Yukon’s Changing Future
WHY WE NEED TO PLAN FOR A CHANGING CLIMATE AND LANDSCAPES
Land-use planning in the Yukon can help us protect and steward the things we value about this amazing territory – whether it is harvestable food, pristine lakes and rivers or abundant wildlife. But, as we embark on these planning processes, we also have to realize that the Yukon is changing. Climate change is already having noticeable impacts on our landscapes, and these changes will accelerate in the next few decades. If we don’t take these changes into account in our land-use plans, we could end up planning for the wrong landscape – the one that is here today, not the one that will be here tomorrow.
Chrystal Mantyka-Pringle/WCS Canada
How Climate Changes Affect the Yukon
In our subarctic world, an overheating climate forces all plants and animals to deal with a hotter and somewhat wetter world where extremes in temperature and precipitation are far more common. The results are varied but widespread. Plant communities, such as spruce forests, are already shifting in species composition and distribution in response to factors like drought stress or new growing opportunities. A variety of birds, mammals, and invasive species are spreading north and upslope as their growing conditions change. With warming water, cold-water fish such as salmon and lake trout are declining. More intense and frequent wildfires that burn larger areas are reducing the extent of older forests relied on by caribou, marten, and numerous birds. Flooding changes the extent and quality of habitats that fish use for spawning, that birds use for nesting and feeding, and that some mammals use for shelter. Faster melt of permafrost puts more sediment in streams, destroying some fish habitats.
This website is a hub of information for anyone interested in how climate change is affecting our landscapes in the Yukon and outlines steps we can take to reduce some of these impacts through smart land-use planning. It presents WCS Canada’s research and provides general and specific ideas for how we can plan for and adapt to the changing climate with conservation of fish, wildlife, and traditional foods and medicines in mind. Our goal is to ensure the future wellbeing of Yukon residents – human and wild – by putting this information to use in land-use planning processes.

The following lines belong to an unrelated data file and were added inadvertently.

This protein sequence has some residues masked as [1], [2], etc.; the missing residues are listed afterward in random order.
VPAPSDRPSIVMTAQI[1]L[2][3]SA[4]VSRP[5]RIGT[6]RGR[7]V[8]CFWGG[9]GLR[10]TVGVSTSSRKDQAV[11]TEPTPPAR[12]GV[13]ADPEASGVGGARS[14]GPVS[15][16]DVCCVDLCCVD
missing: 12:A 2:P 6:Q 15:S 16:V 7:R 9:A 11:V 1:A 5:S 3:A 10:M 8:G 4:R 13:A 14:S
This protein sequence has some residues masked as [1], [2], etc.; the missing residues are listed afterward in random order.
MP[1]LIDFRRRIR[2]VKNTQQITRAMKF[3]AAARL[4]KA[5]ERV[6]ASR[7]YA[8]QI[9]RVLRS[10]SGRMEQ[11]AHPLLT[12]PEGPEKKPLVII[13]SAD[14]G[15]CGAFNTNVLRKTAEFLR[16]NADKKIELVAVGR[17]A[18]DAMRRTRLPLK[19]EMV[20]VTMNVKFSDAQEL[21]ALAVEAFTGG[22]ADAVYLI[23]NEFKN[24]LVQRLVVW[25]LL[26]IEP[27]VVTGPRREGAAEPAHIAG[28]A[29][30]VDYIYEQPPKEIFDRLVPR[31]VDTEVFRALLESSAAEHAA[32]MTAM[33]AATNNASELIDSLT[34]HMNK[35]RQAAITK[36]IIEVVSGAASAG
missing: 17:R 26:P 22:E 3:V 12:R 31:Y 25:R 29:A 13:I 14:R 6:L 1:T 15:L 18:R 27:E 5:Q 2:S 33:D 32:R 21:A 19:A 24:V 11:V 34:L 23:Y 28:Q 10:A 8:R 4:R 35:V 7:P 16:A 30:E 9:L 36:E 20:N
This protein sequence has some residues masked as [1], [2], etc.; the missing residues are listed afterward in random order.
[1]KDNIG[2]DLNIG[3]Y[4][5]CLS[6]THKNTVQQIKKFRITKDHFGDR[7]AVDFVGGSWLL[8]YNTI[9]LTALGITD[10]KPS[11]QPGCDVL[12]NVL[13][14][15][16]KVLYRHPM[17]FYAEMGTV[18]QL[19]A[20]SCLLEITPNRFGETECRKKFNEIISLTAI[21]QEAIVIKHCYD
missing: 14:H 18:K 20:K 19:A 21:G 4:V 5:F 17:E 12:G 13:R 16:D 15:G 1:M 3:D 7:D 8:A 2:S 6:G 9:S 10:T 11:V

We hope you will use this information to better understand why we must consider climate change in land-use planning and how we can work together to keep one of the planet’s last wild places healthy and intact. You can also read our piece in the Yukon News on how we can better prepare for the changes to come.
Some key ways to address climate in our land-use plans
Watch a Message About Adapting to Climate Change in the Yukon
Conserve Large Areas – Conserve areas big enough to accommodate the impacts of a changing climate, especially more frequent and widespread floods and fires
Create Climate Refuges – Identify areas that won’t change quickly and conserve these areas as “climate refuges”
Establish Land Corridors – Ensure our lands retain “corridors” of wild habitats connecting large protected areas so that wildlife can move and adapt to a warming world
Preserve Lakes and Streams – Protect cold-water lakes and streams relied on by many fish, and keep generous stream buffers in place to provide shade and relief from warming waters
Evaluate the Effects of Industry – Consider the full range of impacts of timber harvesting, mining, and agricultural land clearing and how they could add to the pressure wild species are already experiencing from climate change
Understand the Importance of Intact Landscapes – Focus on the values of intact landscapes, clean water and carbon-rich ecosystems (e.g., mature forests, wetlands, and peatlands) and the unique roles they play in carbon storage.
Protect Old Growth Against Forest Fires – Plan to increase efforts to fight forest fires, especially when they threaten old-age vegetation communities that will take many decades if not a century, to recover
DON REID/WCS CANADA
HILARY COOKE/WCS CANADA
WHAT WE’RE DOING AND WHAT YOU NEED TO KNOW
Hilary Cooke/WCS Canada
We can’t do it without you.
Together, we stand for wildlife!